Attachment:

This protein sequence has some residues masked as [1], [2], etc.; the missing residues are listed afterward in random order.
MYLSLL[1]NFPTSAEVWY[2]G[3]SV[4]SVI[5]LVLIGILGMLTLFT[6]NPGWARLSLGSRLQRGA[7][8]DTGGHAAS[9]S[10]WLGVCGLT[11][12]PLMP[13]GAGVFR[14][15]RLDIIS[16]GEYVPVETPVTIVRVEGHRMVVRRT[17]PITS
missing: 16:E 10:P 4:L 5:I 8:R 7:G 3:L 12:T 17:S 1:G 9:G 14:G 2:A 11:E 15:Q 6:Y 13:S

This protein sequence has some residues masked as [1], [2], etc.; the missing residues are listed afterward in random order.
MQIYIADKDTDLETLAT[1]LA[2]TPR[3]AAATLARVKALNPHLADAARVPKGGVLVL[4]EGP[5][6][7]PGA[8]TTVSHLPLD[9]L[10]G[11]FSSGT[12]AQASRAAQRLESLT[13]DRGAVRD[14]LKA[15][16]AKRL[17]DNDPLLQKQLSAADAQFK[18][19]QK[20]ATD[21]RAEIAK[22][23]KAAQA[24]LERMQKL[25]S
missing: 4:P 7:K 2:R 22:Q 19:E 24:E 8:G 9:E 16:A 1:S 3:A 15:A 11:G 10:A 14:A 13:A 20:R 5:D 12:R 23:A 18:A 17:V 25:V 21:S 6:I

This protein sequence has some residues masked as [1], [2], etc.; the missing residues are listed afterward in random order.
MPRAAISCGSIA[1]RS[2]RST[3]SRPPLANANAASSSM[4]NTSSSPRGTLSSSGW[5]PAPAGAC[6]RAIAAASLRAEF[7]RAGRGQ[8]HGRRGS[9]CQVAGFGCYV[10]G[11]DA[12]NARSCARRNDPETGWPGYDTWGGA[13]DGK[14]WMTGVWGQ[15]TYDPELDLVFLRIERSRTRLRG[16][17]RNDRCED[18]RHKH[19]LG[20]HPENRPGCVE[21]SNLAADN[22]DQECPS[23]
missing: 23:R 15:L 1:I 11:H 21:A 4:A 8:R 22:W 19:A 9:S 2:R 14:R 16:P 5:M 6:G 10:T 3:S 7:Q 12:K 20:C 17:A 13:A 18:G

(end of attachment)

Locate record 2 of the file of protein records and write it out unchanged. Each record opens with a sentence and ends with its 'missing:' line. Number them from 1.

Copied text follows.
This protein sequence has some residues masked as [1], [2], etc.; the missing residues are listed afterward in random order.
MQIYIADKDTDLETLAT[1]LA[2]TPR[3]AAATLARVKALNPHLADAARVPKGGVLVL[4]EGP[5][6][7]PGA[8]TTVSHLPLD[9]L[10]G[11]FSSGT[12]AQASRAAQRLESLT[13]DRGAVRD[14]LKA[15][16]AKRL[17]DNDPLLQKQLSAADAQFK[18][19]QK[20]ATD[21]RAEIAK[22][23]KAAQA[24]LERMQKL[25]S
missing: 4:P 7:K 2:R 22:Q 19:E 24:E 8:G 9:E 16:A 1:S 3:A 15:A 11:G 10:A 14:A 13:A 20:R 5:D 12:R 23:A 18:A 17:V 25:V 21:S 6:I